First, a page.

‘Hart of the Order’
By Sean Hartnett
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When you pitch for most recognizable team in American professional sports and are listed at 6’7” and 290 pounds, it’s hard to fly under the radar.  You would think that CC Sabathia would be as heralded as ‘Louisiana Lightning’ Ron Guidry considering the amount of success he’s had since donning pinstripes.

Maybe it’s because he slimmed down roughly 25-30 pounds this off-season but CC should be the owning the Big Apple.  When Roger Clemens arrived in the Bronx, there was a huge buzz and marketing campaigns behind him.  Heck, even Hideki Irabu was given the red carpet treatment before he had even thrown a pitch in the major leagues.  You would think for a team that likes to do everything big, the Yankees’ marketing people would seriously get behind their mammoth ace.

We all remember the charade put on by the franchise when Clemens made his return from ‘retirement’ when he ‘unexpectedly’ graced George Steinbrenner’s box at the old Yankee Stadium.  After all the ridiculousness of the staged WWE-type announcement, Suzyn Waldman’s infamous live reaction and the playing of Elton John’s ‘Rocket Man,’ the only thing missing was Clemens taking the field dressed like “Cowboy” Bob Orton.

‘The Rocket’ turned out to be a dud who was paid $4.7M per month to finish the season 6-6 with a 4.18 ERA and was later shelled in his lone 2 1/3 inning postseason appearance against the Cleveland Indians.  For all the things you could label Clemens with during his career: (cheater, egomaniac, intolerant racist, diva, adulterer, etc.) Sabathia is the complete polar opposite, an anti-Clemens if you will.

Whereas Clemens injected himself to gain superhuman powers on the mound, CC is a naturally hulking presence.   He doesn’t need anything to boost his already considerable pitching gifts and is indeed the genuine article.  Sabathia prefers to stay away from the limelight and lets his pitching do the talking.  Maybe that’s the reason why he isn’t getting the attention he deserves even though every season he’s pitched as a Yankee has been better and better.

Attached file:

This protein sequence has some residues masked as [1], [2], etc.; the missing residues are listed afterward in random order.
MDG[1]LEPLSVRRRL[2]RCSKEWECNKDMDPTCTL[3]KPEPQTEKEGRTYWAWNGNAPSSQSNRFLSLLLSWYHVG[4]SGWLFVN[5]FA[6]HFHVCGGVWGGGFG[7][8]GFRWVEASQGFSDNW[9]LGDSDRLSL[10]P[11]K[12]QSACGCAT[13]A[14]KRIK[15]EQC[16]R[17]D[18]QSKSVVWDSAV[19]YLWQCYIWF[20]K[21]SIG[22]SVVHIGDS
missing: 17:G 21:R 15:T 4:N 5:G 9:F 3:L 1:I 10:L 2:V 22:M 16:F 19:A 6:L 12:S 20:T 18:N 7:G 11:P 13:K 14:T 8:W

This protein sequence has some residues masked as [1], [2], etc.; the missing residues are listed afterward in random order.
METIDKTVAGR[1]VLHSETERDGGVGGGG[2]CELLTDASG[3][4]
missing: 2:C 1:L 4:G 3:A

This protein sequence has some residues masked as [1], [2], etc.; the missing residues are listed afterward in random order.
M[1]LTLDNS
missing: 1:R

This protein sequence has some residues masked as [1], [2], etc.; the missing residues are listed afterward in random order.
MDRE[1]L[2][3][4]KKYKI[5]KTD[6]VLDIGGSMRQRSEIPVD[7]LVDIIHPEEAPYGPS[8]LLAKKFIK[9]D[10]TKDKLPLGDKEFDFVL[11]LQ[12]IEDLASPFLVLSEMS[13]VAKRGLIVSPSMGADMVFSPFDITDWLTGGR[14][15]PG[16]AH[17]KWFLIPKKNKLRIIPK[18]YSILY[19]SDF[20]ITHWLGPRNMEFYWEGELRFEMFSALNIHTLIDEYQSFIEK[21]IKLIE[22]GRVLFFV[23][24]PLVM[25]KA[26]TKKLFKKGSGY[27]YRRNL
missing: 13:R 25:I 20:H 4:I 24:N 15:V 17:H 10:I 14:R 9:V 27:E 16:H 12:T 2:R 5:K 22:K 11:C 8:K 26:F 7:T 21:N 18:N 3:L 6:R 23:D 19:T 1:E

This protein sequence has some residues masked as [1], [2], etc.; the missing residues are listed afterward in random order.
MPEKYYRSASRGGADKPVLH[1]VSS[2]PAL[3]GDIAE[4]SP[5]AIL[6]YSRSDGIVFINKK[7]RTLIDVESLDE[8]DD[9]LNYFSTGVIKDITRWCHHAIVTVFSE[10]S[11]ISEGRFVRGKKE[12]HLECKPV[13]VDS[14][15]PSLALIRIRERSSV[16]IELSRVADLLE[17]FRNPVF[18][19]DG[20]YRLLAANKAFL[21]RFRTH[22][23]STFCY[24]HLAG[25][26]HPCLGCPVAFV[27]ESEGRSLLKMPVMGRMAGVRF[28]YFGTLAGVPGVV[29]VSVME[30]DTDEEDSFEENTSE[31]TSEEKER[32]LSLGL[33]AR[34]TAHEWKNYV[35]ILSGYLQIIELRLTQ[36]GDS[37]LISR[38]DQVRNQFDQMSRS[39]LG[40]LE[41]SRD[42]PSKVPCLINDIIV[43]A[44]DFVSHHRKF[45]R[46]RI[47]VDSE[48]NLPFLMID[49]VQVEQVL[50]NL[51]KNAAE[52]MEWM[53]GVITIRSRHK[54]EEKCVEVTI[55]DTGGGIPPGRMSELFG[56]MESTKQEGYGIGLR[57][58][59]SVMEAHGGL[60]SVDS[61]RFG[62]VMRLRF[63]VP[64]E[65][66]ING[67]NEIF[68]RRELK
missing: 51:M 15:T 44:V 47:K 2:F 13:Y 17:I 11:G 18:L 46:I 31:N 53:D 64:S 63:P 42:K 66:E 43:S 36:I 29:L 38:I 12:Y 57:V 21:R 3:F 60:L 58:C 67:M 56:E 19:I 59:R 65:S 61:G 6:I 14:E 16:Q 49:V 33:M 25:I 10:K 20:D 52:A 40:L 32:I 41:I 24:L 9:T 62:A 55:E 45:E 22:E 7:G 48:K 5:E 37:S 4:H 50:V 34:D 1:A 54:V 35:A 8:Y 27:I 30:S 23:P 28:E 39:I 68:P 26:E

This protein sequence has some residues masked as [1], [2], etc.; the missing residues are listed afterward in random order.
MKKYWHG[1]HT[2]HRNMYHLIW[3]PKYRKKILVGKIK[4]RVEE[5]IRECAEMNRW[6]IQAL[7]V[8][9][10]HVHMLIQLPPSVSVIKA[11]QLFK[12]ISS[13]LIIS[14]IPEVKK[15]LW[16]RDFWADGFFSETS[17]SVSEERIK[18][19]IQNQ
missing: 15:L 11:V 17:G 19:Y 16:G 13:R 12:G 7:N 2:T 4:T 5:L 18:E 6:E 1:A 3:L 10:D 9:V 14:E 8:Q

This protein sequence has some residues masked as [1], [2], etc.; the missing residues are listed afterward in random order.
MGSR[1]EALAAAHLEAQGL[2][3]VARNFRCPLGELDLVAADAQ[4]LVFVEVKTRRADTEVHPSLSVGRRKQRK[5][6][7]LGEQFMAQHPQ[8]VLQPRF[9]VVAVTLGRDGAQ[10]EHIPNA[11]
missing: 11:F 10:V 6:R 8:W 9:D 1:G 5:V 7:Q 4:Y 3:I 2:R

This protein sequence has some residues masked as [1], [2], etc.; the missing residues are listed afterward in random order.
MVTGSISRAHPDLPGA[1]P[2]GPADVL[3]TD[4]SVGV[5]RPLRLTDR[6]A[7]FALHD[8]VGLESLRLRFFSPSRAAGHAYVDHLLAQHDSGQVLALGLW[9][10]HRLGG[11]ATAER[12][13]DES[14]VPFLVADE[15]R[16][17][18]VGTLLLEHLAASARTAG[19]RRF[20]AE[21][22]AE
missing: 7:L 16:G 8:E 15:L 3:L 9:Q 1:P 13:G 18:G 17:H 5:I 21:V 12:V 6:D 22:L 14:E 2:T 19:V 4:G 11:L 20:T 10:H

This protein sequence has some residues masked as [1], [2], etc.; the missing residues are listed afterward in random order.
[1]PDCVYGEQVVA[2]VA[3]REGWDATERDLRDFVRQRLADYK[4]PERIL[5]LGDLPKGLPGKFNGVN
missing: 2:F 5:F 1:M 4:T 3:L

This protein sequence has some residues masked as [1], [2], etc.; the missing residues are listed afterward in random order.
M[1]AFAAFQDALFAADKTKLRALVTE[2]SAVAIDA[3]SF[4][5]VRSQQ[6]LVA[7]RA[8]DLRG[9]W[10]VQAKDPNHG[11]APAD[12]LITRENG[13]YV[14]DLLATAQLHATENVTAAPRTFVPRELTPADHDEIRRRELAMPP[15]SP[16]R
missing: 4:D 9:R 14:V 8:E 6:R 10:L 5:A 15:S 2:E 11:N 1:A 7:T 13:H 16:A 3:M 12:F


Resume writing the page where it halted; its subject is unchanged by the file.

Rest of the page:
Despite leading the majors with 13 wins and logging in a sparkling 2.72 ERA, Sabathia was left off the original American League All-Star roster.  Eventually, he was named as an All-Star replacement but won’t pitch in the Midsummer Classic as his last start came this past Sunday.  In his final appearance before the All-Star break, CC went the distance as he pitched a nine inning shutout.  He was as dominant as ever, only walking a single batter while striking out nine Tampa Bay Rays.

Still, I don’t feel that Sabathia gets the sort of credit he deserves in this town.  Outside of Justin Verlander, I can’t think of another starter as crucial to his own team’s success this season.  Without the retired Andy Pettitte, CC is joined by the enigmatic A.J. Burnett and a cast of stopgap starters.  Until the return of Phil Hughes and Bartolo Colon, the Yankees were dealing with journeyman Brian Gordon who was released to sign with Korea’s SK Wyverns.  Ivan Nova had his share of successes and bumps in the road and is better suited developing where he is now, back in Triple-A.

Hughes may need time to settle back into the rotation and both Colon and Freddy Garcia could revert back to mediocrity at any moment.  Who knows if Burnett will ever find the consistency he requires to go along with his top-notch stuff?  The pressure of carrying the Yankees’ rotation is on CC’s broad shoulders and it’s time the fans, media and baseball universe wakes up and realizes just how special Sabathia is.

Is CC in fact an under-appreciated ace?  Leave your comments below and send your tweets to @HartyLFC.

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